Pepe Escobar Covers The World: From 'New York Aristocracy' To The End Of America's Hegemony

Brazilian-born journalist Pepe Escobar, who is perhaps best known for predicting the War on Terror in a column he published for the Asia Times just weeks before 9/11, sat down for an interview with Balkan info earlier this month,m during which they discussed a wide range of topics, ranging from the Deep State's role in green lighting President Trump's rise to power, to the imminent Soviet-style collapse of the US. Along the way, he shared his views on the US's complex and often adversarial relationships with China and Russia, as well as the hidden motives undergirding the US's relationship with the Kingdom of Saudi Arabia.

The interview began - as these interviews so often do - with an examination of the Trump presidency, with Escobar explaining the dualistic nature of Trump's unique position as both an "insider" and an "outsider" in US politics.


Trump, Escobar explains, wasn't born into the Manhattan aristocracy. And though the "Masters of the Universe" - a group that includes the country's top bankers along with the leaders of the military and intelligence communities - were initially reluctant to embrace him (as were many factions within the Republican Party), they eventually changed their minds once they understood that he would advocate for their interests.

"He's not born in lower Manhattan...and he's not part of the New York aristocracy, the establishment that's been there for some 150 to 200 years...he's still regarded in New York as a wealthy outsider. But in the end, he was accepted by some sectors of the Republican Party - even though they initially didn't want to accept him - Washington, some sectors of the Republican Party."


He was the candidate of the establishment from the beginning, or he was a genuine candidate whose regime has now been disturbed by the Deep State. He was vetoed by the establishment - this is something that people who know how the Deep State works in DC they will tell you always the same thing: You don't become a candidate for a President of the United States if you are not the people who actually run the US. 

Trump was vulnerable to this manipulation because he doesn't have a nuanced enough understanding of geopolitics...which has forced him to rely on advisors whispering in his ear...advisors whose intentions aren't always working in the best interest of the president, or the American people, for that matter. One example is Trump's insistence on instigating a trade war between China and the US. While China has many ways to retaliate against the US, as least when it comes to finding markets for their goods, US companies have more options than their Chinese peers.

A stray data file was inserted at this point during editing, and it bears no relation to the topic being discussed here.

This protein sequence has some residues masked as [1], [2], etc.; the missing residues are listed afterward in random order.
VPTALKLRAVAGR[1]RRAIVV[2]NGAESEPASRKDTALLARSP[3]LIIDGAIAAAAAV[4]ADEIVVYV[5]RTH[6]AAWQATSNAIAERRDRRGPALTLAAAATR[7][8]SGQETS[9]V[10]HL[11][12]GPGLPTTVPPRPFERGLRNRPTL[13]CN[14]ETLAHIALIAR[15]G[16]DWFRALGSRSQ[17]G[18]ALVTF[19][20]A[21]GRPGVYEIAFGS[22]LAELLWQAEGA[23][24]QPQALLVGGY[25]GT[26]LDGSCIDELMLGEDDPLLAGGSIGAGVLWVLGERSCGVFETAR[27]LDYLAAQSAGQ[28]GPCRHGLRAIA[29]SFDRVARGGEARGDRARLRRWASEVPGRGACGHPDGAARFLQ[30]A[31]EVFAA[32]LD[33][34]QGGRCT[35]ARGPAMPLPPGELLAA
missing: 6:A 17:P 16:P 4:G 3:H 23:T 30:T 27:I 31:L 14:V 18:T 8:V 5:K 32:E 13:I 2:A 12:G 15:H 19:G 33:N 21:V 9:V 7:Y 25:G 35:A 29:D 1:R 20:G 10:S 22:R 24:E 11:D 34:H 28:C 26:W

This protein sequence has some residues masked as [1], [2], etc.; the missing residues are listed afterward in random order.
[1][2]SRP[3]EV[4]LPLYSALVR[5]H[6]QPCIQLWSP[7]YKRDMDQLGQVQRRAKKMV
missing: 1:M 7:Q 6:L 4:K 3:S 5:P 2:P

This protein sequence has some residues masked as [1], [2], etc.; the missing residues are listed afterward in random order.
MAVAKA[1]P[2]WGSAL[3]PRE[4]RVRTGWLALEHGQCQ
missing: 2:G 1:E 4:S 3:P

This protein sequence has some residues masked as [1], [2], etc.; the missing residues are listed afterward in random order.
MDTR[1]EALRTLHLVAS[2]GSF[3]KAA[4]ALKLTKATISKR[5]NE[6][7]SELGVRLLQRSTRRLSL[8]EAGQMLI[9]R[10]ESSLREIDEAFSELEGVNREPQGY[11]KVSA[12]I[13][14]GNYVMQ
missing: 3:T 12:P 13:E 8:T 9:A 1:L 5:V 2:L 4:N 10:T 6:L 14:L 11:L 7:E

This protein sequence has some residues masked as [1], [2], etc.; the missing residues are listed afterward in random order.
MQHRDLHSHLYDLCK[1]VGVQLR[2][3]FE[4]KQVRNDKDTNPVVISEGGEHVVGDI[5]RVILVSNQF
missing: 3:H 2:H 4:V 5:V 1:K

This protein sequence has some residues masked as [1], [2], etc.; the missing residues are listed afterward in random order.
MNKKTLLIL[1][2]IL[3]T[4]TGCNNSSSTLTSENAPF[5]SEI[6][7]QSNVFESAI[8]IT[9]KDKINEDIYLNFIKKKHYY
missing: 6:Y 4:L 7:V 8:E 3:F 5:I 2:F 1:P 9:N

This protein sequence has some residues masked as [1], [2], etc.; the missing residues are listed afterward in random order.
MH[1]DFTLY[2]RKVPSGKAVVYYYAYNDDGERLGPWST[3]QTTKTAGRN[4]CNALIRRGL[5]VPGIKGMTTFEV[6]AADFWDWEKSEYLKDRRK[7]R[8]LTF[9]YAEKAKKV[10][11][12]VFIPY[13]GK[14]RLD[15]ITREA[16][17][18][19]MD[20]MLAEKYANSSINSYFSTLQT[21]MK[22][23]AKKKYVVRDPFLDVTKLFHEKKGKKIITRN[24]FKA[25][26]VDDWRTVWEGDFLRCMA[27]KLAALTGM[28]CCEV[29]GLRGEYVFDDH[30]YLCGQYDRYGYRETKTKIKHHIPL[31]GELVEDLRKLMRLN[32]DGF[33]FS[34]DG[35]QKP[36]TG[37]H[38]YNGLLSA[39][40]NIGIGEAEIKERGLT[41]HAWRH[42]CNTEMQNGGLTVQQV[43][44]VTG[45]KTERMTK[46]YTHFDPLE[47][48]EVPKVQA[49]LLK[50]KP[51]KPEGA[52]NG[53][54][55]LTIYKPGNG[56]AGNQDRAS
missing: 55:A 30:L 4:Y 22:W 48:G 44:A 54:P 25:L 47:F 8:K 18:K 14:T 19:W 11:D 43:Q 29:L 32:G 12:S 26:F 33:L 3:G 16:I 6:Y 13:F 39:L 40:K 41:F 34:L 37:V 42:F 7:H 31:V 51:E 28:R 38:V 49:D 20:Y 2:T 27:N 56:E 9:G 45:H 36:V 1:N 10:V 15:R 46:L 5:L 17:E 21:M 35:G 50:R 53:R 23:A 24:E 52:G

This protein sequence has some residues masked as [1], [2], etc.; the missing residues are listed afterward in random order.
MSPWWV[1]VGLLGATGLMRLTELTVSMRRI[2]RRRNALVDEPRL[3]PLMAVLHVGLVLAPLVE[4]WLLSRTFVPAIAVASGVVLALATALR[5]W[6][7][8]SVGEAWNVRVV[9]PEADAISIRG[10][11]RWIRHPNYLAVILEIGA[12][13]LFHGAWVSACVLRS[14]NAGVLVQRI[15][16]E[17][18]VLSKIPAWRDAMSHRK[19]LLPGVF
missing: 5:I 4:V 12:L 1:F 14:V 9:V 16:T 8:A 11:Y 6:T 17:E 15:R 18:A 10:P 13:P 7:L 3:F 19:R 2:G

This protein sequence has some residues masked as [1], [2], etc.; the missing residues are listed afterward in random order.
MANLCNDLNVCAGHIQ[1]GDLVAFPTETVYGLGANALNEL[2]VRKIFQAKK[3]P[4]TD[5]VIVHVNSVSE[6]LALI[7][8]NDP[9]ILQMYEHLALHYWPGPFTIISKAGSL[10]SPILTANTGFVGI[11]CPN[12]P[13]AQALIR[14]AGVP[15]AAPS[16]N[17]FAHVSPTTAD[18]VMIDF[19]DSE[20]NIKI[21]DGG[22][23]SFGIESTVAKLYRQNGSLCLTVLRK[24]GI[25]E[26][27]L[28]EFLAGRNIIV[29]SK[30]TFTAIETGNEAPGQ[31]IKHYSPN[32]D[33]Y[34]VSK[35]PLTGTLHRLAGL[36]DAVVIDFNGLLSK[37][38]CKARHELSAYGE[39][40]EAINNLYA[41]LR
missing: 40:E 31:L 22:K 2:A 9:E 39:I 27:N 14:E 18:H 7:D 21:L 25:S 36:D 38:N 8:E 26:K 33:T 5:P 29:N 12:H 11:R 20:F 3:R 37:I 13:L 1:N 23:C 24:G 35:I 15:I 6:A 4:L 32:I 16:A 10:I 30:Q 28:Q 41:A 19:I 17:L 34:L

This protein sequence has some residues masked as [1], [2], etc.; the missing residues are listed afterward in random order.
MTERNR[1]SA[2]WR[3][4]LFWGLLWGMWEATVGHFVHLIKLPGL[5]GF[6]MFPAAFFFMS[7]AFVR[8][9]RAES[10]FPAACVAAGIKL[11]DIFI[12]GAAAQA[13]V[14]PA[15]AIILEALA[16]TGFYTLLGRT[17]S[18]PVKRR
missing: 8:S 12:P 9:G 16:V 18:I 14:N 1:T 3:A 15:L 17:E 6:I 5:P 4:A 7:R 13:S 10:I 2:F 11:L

Trump still doesn't understand that the retaliation is going to be really huge from the Chinese and they have ways of hurting badly - they even have ways of ratcheting up taxes on products made in the Midwest. But they're going to lose much more than we do. We have other markets. We export more to Asia, we export more to South America and we export more to Europe.

The conversation then slowly drifted to the Middle East and the US's long-term ambitions in one of the world's most politically unstable regions. According to Escobar, the US isn't merely interested in a partnership with Saudi Arabia - instead, the Deep State's long-term interest is control of the country's oil reserves by any means necessary.

If there is really a long-term plan for Saudi Arabia it's that the Americans want to control Saudi Arabia completely. The ultimate prize would be Saudi Arabia as well, because then they would get all the oil that's left.

Next up in Escobar's tour of US interests in Asia and Europe were China and Russia have emerged as the US's primary geopolitical enemies. Terrorism and North Korea are merely distractions, Escobar contends. China and Russia could potentially bring about the demise of US hegemony - in fact, it's a cause that both countries are actively working toward. Why? Because the downfall of the US would be in their own economic  in their economic best interest.

China's role, as the biggest economic threat to the US, is particularly interesting, Escobar contends. But complexities underlying China's will to dominant geopolitics is lost on most Americans because they simply don't understand Chinese culture.

Westerns don't know how China functions because they haven't read Chinese history. They don't understand how they view themselves, especially now that they are the second economic power and soon to be the first. This lack of's a mix of hubris...and profound ignorance. Everyone [the US] tries to antagonize, and everyone they brand as enemies, are subject to US propaganda. China and Russia are the top two threats to the US. It's not's China and Russia. So everything the military-industrial complex does from here on it's with an eye toward Russia and China.

But how will Americans know when their homeland's status as global hegemony is on the verge of collapse? There are a few different paths Escobar believes this process will take, with the most likely outcome being a "Soviet style" collapse following a period of decay - and that process has already begun. There's also the possibility that the US provokes - and then loses - a "World War" against China and Russia (a possibility that we have previously explored).

There are only two ways about it. The first one is a sort of slow decay, which is already happening by the way, and a sort of implosion, Soviet Union-style. The second is they launch a really hard-core war against China or against Russia or against both. And this is obviously the apocalyptic option for all of us, because as we all know the next war is going to be the last one.